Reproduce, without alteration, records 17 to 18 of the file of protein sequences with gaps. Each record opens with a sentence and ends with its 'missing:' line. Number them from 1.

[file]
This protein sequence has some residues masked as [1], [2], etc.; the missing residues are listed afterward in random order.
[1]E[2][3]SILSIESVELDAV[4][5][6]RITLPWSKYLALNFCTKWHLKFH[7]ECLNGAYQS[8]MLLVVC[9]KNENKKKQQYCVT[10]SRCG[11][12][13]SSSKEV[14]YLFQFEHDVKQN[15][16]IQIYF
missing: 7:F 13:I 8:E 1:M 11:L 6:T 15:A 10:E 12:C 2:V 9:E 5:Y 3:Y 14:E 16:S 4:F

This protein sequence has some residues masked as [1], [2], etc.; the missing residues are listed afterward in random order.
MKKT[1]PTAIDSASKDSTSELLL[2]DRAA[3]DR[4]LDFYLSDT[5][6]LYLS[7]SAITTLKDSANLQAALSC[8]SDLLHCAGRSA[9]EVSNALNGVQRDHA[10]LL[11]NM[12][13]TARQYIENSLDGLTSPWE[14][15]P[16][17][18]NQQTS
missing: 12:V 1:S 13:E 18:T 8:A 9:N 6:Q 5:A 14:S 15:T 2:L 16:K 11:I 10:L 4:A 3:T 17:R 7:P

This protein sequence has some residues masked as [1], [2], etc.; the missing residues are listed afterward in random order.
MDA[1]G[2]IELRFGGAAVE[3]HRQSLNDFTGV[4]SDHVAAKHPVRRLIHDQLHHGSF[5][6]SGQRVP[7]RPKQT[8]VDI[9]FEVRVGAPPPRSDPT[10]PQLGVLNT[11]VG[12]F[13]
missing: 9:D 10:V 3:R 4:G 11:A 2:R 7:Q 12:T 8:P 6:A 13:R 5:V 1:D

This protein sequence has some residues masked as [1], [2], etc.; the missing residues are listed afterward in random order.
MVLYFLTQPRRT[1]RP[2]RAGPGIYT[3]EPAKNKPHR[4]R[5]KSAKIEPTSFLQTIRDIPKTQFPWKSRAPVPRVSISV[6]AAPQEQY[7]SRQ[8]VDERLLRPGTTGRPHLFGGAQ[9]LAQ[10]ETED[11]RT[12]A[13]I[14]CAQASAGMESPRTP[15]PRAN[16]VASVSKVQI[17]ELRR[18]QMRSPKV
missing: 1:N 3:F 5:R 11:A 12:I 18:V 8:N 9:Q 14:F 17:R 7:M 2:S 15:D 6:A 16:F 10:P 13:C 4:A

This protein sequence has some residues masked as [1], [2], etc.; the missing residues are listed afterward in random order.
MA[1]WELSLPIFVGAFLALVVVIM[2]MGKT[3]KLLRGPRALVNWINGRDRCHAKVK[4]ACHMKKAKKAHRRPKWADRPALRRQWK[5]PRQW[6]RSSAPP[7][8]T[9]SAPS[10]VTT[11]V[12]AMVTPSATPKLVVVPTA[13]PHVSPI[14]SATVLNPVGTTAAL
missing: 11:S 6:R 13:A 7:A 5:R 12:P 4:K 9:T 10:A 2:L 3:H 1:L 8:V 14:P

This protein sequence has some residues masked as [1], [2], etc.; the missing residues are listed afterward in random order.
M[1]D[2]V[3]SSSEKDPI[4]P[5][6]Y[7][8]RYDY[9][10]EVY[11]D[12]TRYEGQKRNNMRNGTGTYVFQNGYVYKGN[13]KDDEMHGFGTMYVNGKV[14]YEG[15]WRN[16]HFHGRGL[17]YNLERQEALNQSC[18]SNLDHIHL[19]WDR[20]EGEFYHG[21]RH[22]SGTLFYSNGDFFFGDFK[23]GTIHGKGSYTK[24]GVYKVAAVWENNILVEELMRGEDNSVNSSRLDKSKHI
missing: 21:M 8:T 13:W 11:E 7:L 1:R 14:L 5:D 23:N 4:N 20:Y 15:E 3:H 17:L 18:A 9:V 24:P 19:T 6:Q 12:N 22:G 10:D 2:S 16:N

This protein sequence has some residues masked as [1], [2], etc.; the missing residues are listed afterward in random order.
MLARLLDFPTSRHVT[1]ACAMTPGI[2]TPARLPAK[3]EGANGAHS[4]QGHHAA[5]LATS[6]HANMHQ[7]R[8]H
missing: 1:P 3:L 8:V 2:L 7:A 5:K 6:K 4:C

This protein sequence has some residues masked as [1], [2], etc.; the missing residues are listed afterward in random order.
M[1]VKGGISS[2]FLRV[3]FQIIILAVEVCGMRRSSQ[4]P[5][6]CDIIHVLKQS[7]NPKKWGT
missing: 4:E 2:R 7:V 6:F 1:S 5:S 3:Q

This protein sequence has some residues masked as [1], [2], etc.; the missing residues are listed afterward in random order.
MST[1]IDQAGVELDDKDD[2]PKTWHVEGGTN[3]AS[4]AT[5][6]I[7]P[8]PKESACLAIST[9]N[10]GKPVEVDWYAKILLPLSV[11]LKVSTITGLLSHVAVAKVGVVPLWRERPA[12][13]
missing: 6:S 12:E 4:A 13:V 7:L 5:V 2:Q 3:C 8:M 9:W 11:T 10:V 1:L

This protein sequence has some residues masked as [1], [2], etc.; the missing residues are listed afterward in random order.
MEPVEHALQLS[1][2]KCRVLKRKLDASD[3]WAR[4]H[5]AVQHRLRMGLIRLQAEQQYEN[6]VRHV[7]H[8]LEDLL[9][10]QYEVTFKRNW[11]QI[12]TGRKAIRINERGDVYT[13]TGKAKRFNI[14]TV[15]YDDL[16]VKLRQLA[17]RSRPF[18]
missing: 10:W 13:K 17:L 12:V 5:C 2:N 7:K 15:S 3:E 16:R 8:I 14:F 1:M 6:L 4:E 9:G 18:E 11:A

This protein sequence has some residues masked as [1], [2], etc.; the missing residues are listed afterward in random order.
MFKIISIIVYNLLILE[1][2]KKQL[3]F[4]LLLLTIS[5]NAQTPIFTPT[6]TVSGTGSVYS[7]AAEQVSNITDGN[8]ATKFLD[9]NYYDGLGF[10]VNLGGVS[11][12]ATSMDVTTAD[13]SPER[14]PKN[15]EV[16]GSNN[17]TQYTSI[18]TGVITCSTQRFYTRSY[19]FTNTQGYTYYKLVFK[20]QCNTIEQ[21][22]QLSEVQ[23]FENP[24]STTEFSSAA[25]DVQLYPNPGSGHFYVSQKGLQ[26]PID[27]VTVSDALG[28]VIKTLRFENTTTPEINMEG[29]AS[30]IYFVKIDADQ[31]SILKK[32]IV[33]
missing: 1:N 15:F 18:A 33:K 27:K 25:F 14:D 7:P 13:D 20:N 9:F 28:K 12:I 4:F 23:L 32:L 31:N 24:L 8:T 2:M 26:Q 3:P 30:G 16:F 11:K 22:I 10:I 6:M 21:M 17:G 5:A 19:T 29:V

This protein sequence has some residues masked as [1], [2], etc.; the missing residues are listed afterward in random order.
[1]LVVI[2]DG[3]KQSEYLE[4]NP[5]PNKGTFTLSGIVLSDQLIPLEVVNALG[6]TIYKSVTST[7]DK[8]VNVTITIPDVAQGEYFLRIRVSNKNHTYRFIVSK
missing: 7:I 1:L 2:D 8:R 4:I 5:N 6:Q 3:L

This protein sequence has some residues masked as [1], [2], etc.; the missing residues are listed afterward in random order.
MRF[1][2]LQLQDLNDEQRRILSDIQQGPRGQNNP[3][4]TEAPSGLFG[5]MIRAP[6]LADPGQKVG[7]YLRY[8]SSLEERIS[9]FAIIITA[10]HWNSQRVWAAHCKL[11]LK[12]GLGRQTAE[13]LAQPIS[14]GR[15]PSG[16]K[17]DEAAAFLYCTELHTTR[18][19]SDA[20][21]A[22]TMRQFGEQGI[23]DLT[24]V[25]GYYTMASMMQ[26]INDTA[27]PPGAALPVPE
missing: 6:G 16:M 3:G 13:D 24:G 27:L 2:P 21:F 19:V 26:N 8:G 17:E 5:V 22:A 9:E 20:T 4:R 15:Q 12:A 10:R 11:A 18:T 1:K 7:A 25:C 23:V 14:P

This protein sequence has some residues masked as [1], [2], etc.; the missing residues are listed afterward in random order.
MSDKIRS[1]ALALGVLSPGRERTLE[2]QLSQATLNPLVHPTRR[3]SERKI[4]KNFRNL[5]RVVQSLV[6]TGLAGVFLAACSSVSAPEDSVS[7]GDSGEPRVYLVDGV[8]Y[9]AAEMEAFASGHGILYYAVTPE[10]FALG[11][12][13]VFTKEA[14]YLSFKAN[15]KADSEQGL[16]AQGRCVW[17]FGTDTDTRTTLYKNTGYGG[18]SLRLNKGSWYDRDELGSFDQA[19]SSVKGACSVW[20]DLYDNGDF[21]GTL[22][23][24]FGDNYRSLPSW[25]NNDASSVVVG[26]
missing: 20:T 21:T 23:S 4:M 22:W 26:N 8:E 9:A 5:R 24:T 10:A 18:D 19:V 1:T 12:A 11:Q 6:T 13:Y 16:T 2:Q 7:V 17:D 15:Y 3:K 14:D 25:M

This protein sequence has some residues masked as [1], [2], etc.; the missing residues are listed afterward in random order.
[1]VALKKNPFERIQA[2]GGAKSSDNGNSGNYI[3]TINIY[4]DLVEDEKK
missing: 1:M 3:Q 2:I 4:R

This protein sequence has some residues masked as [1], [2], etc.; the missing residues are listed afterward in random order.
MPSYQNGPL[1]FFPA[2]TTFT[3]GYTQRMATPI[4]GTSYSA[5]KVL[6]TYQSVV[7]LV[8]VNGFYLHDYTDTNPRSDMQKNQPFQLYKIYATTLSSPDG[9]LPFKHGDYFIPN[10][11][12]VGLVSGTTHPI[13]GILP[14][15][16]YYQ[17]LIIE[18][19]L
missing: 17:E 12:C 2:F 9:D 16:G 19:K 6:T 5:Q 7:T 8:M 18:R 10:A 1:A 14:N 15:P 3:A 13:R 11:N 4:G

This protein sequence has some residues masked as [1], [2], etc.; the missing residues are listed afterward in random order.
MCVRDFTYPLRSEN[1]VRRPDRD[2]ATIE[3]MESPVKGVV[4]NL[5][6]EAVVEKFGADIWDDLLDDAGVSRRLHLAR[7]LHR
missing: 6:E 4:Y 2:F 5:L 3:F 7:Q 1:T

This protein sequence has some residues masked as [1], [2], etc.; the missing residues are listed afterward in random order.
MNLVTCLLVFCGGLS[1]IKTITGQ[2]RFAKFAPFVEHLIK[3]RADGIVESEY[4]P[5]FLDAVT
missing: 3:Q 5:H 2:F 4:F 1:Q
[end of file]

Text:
This protein sequence has some residues masked as [1], [2], etc.; the missing residues are listed afterward in random order.
MCVRDFTYPLRSEN[1]VRRPDRD[2]ATIE[3]MESPVKGVV[4]NL[5][6]EAVVEKFGADIWDDLLDDAGVSRRLHLAR[7]LHR
missing: 6:E 4:Y 2:F 5:L 3:F 7:Q 1:T

This protein sequence has some residues masked as [1], [2], etc.; the missing residues are listed afterward in random order.
MNLVTCLLVFCGGLS[1]IKTITGQ[2]RFAKFAPFVEHLIK[3]RADGIVESEY[4]P[5]FLDAVT
missing: 3:Q 5:H 2:F 4:F 1:Q